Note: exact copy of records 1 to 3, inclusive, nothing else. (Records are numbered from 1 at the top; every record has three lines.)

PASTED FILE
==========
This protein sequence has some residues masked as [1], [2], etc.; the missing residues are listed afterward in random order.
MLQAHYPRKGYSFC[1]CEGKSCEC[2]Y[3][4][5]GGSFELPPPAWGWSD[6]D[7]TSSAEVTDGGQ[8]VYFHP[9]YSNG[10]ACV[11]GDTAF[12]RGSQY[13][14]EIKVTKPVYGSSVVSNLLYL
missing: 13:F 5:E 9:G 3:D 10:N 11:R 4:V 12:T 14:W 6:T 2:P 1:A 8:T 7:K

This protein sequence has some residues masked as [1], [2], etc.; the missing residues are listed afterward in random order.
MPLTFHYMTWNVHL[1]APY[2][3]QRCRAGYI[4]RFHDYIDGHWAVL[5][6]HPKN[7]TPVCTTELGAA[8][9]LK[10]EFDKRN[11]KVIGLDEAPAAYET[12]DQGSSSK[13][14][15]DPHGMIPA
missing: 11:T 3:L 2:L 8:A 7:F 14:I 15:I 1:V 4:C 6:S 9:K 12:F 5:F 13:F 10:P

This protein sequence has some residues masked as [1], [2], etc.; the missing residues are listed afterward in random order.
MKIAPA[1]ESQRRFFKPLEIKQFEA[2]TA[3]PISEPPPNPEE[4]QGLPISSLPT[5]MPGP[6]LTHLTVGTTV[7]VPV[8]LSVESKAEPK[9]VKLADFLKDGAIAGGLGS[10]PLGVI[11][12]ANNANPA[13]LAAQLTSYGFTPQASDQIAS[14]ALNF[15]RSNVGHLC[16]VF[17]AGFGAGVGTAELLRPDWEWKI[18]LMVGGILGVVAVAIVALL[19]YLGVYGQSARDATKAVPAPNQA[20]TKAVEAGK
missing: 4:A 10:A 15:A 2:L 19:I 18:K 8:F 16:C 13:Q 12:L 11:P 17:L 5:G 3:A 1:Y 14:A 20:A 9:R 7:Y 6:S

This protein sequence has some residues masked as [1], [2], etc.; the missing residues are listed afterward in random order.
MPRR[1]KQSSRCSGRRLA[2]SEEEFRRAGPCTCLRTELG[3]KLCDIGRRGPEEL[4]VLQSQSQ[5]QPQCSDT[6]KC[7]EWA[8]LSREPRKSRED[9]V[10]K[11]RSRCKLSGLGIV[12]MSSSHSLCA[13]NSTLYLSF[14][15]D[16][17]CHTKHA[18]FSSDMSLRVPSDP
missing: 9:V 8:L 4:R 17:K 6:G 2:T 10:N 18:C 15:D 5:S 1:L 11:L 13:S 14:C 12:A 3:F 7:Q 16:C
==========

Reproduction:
This protein sequence has some residues masked as [1], [2], etc.; the missing residues are listed afterward in random order.
MLQAHYPRKGYSFC[1]CEGKSCEC[2]Y[3][4][5]GGSFELPPPAWGWSD[6]D[7]TSSAEVTDGGQ[8]VYFHP[9]YSNG[10]ACV[11]GDTAF[12]RGSQY[13][14]EIKVTKPVYGSSVVSNLLYL
missing: 13:F 5:E 9:G 3:D 10:N 11:R 4:V 12:T 14:W 6:T 2:P 1:A 8:T 7:K

This protein sequence has some residues masked as [1], [2], etc.; the missing residues are listed afterward in random order.
MPLTFHYMTWNVHL[1]APY[2][3]QRCRAGYI[4]RFHDYIDGHWAVL[5][6]HPKN[7]TPVCTTELGAA[8][9]LK[10]EFDKRN[11]KVIGLDEAPAAYET[12]DQGSSSK[13][14][15]DPHGMIPA
missing: 11:T 3:L 2:L 8:A 7:F 14:I 15:I 1:V 4:C 6:S 9:K 12:F 5:F 13:F 10:P

This protein sequence has some residues masked as [1], [2], etc.; the missing residues are listed afterward in random order.
MKIAPA[1]ESQRRFFKPLEIKQFEA[2]TA[3]PISEPPPNPEE[4]QGLPISSLPT[5]MPGP[6]LTHLTVGTTV[7]VPV[8]LSVESKAEPK[9]VKLADFLKDGAIAGGLGS[10]PLGVI[11][12]ANNANPA[13]LAAQLTSYGFTPQASDQIAS[14]ALNF[15]RSNVGHLC[16]VF[17]AGFGAGVGTAELLRPDWEWKI[18]LMVGGILGVVAVAIVALL[19]YLGVYGQSARDATKAVPAPNQA[20]TKAVEAGK
missing: 4:A 10:A 15:A 2:L 19:I 18:K 8:F 16:C 13:Q 12:L 11:P 17:L 5:G 3:A 1:Y 14:A 20:A 9:R 7:Y 6:S